It’s fitting that a joint meeting of the Rome City and Floyd County commissions is being held Tuesday at 8 a.m. at 409 E. 12th St. as it is the home of Floyd County’s Emergency Operations Center. It is where critical personnel track severe weather and work to keep the community safe.
In this instance, the storm that is howling across Rome, Armuchee, Cave Spring, Coosa and other communities — we’ll call it The Big Switch — is powered by unfounded innuendo, secrecy, panic, an abuse of power and too much hot air. We’re throwing the “BS” flag at the architects of this bid to move economic development from the Rome Floyd Chamber into the potential hands of appointees answering to the city and county commissions. The community tried that once and it has taken us more than two decades to dig out.
But those seizing a fabricated opening, the announced retirement of Chamber President and Chief Executive Officer Al Hodge set for April 19, tried to power through their fix-it-along-the-way model outside the public’s eye. They cited another fabrication — budget deadlines for the city, county and chamber. When confronted by accusations about hiding the hurry-up bid from the public, they instead talked of the collective “black eye” they had sustained because of resulting coverage and ensuing phone calls. That’s what happens when you practice bad government.
Credit Rome city commissioners for saying “not so fast” to this dated model. City commissioners want definitive answers to dozens and dozens of questions about funding, operations, management and other concerns. The initial answers were softball responses such as “that’s to be determined” and “the devil is in the details.” (We do concur a demon is involved somewhere in all this).
City commissioners might get some of those answers (and please insist on details) on Tuesday at what looks like a kumbaya session. Each commissioner should be required to take a shot of whiskey every time someone says “united” and “together” and “we must imagine how this looks to industries interested in coming here.” Sorry, that PR nightmare was unleashed thanks to the blundered Nov. 13 rush to bless the transition mostly outside the public’s eye. You don’t think competing counties are telling prospects about this already?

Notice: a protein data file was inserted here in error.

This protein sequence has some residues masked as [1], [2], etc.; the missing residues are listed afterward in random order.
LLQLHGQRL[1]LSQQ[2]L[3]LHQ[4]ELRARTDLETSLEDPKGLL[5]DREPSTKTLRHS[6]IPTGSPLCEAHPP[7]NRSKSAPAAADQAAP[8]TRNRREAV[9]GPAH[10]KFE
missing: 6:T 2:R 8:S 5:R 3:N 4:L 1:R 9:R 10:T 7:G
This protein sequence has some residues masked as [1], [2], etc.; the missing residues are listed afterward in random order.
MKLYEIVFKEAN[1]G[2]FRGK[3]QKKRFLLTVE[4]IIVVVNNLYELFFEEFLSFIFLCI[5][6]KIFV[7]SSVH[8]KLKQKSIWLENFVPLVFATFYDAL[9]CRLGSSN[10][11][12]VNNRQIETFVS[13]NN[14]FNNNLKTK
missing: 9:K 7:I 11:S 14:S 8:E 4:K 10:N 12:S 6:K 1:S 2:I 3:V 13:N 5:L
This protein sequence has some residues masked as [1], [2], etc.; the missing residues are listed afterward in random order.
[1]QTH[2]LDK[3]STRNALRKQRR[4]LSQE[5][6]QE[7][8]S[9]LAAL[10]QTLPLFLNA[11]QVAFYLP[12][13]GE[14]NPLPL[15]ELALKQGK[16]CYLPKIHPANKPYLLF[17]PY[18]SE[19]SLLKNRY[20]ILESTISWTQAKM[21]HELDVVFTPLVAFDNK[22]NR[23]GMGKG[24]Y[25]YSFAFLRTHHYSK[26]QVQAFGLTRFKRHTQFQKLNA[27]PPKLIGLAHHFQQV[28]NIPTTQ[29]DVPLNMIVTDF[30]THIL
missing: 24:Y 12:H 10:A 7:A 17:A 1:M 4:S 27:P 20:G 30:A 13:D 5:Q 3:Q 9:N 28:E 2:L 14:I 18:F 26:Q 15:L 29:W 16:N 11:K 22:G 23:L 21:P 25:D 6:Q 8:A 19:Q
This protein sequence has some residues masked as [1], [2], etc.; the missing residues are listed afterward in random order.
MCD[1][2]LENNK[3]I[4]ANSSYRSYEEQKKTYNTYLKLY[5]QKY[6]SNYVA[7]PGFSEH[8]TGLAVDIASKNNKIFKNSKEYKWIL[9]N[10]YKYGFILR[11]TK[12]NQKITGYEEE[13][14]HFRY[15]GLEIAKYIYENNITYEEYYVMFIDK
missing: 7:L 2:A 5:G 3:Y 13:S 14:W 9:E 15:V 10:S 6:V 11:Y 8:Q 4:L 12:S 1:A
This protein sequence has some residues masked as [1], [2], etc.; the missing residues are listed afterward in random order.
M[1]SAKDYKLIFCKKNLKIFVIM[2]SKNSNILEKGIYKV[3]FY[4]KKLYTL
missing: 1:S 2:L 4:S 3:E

The “unity” level between the two governments is about as strong as what we saw in Saturday’s SEC Championship game. That is, two intense rivals intent on beating the other. It is yet another fabrication tied to this power grab. The county-on-city smack heard at the Nov. 27 County Commission caucus underscored that (remember “four million questions,” “filibuster”?)
We doubt we’ll hear the one answer to all of this at Tuesday’s meeting. Simply stated, it’s not the person or “department” charged with economic development; it’s the entire package on how we do it. Let’s take inventory:
Rome/Floyd County boasts tremendous assets: The rivers and the outdoors; our colleges as well as public and private schools; superior medical care most regions of the country envy; solid business corridors; sound financial institutions; an economy built to mostly absorb even the 2008 Great Recession (we emerged much better than most parts of the country because of our diverse economic development plan).
Rome/Floyd County has tremendous liabilities: No easy access to interstates (I-75 and I-59); lack of available industrial sites; enough skilled workers (look at the dearth of employees sweeping booming Bartow County right now); money to fund appropriate industrial incentives; and escalating questions about leadership.
And even the people we groom for top jobs continue to leave as we’ve seen with Blaine Williams and, most recently, the airport’s Mike Mathews. That’s evident right now with this Big Switch push: Do city and county leaders really expect to draw an economic development ace at $130,000 a year? As we’ve seen too often in recent times, a really pretty face gets the nod over decades of experience.
When you pay for excellence, you usually get it. The easy examples include football coaches John Reid (Rome), Joey King (Cartersville) and Hal Lamb (Calhoun). Thanks to them, Northwest Georgia is now a prime recruiting spot for colleges looking for top student athletes. All three earn top dollar — and deliver.
But even before we make offers to whomever comes this way, we need to first address the entire economic/industrial package. It isn’t this Big Switch or even some bizarre alternatives we’re hearing about in recent days.
What’s needed: We know our assets, we know our liabilities. Call all sides together, convene a few community meetings, tap the ample knowledge base of our private as well as public colleges and put together the next Rome/Floyd 2020. And make it on a tight deadline; no more than six months. Can it be done? We believe the citizens committee behind the 2017 SPLOST showed it can.
In the meantime, keep the current economic development team together with a one-year contract extension while a crafted economic/industrial vision is formed.
In closing: We’ve all heard the stories about an isolated Rome not wishing to be on the path of I-75 when it was proposed (although one of those in that hunt says the best we would have seen was perhaps five miles closer to our border). This decision on what’s next for economic development is just as critical as those interstate talks were. We can’t afford the “small pond” attitude these days; it’s time to think — and act — big.
Agree? Disagree? Please email your comments and we’ll post them below: firstname.lastname@example.org.
We’ll have expanded coverage on the Hometown Headlines Radio Edition on WRGA 98.7 FM during the 8:10 a.m. segment.